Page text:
A rights and citizen journalism website based in the southwestern Chinese province of Sichuan said its operations have been paralyzed by a hacker attack on Tuesday, while a second site said its domain name is once more blocked on China’s tightly controlled Internet.
Activist Huang Qi, who founded the Tianwang website, said the home page and articles were unaffected by the attack by unknown hackers.
“But we can’t get into the interface for contributors to post copy, which means that we have no way to post articles to the website,” Huang said.
He said the group had taken to posting articles on social media platforms Google+ and Facebook, which are blocked to the majority of users inside China, and the group’s blog.
“We have been unable to post articles since around 10 a.m.,” Huang said. “The registration page is also broken. I think it’s been attacked.”
Tianwang, which started out as a resource for relatives of those killed or injured in the military crackdown on the 1989 pro-democracy movement, soon changed its focus to cover ordinary Chinese who seek to defend their rights in the face of official abuses of power.
It often posts the stories that rarely find expression in China’s tightly controlled, state-run media, and that are often deleted from social media sites soon after they appear.
Currently, at least four of its citizen journalists are in detention amid an ever-widening crackdown on freedom of expression and nongovernmental groups in the country, the Paris-based press freedom group Reporters Sans Frontieres (RSF) said in a recent report.
“Tianwang has a lot of articles, many of them about folk heroes like retired military officers and farmers who have lost their land,” Huang said.
“Tianwang has a lot of news about farmers standing up for their rights, and also about ordinary citizens who get detained, including details of their trials and issues like torture and mistreatment in prison,” he said.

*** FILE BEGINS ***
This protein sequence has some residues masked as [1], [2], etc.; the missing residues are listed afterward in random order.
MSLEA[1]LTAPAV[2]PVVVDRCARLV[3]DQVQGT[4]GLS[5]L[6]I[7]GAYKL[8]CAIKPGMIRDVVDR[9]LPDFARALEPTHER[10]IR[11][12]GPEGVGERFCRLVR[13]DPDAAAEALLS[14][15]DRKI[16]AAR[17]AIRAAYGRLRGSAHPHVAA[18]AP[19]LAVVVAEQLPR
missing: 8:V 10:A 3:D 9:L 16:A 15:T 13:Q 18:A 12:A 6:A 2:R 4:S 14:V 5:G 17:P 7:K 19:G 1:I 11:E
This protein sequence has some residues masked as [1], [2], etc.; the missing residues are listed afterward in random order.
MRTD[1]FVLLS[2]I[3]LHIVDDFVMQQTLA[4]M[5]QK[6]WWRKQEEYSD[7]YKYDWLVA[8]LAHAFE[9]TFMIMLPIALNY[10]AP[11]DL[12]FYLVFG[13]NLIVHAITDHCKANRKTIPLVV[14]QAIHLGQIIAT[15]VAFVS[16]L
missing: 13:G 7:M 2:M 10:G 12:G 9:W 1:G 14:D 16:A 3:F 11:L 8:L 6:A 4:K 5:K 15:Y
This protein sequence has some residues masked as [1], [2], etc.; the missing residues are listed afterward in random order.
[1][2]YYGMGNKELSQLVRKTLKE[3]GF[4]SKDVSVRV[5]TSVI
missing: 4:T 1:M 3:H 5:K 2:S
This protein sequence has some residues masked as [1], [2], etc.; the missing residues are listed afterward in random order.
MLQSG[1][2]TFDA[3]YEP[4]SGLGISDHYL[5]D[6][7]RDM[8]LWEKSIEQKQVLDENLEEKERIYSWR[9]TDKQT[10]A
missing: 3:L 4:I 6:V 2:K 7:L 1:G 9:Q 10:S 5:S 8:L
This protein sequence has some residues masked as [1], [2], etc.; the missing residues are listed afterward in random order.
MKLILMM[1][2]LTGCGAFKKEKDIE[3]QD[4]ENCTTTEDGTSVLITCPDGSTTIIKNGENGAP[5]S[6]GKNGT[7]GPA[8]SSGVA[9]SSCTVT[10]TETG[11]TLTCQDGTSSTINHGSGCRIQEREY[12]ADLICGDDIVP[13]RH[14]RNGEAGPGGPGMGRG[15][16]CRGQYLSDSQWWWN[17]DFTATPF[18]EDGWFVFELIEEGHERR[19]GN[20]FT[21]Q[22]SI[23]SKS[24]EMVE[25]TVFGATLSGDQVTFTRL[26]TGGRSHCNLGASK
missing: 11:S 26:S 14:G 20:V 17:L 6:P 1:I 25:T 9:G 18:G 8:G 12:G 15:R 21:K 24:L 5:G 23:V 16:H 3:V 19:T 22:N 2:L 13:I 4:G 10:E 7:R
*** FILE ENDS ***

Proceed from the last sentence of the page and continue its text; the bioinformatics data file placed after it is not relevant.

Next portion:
“I think that is the reason it has been attacked.”
Huang said the cyberattack was likely the 20th since the beginning of the year.
“It causes a lot of problems for our work,” he said.
Rights website shut down
Meanwhile, rights website Watchdog Net for Citizens and Public Opinion was shut down in recent days, founder Li Xinde told RFA.
“Our registration number has been canceled [for the Chinese hosted site], and our … domain name from our server in the United States has been blocked,” Li said.
“Everyone knows our website’s main theme is anti-corruption, and another big theme is rights activism.”
Li said it wasn’t hard to imagine the motivation for falling foul of the complex system of blocks, filters and human censorship known collectively as the Great Firewall.
“When we are overseeing government, there is nowhere we won’t go; it doesn’t matter who you are [as an official]; if you are corrupt, we will expose you,” he said.
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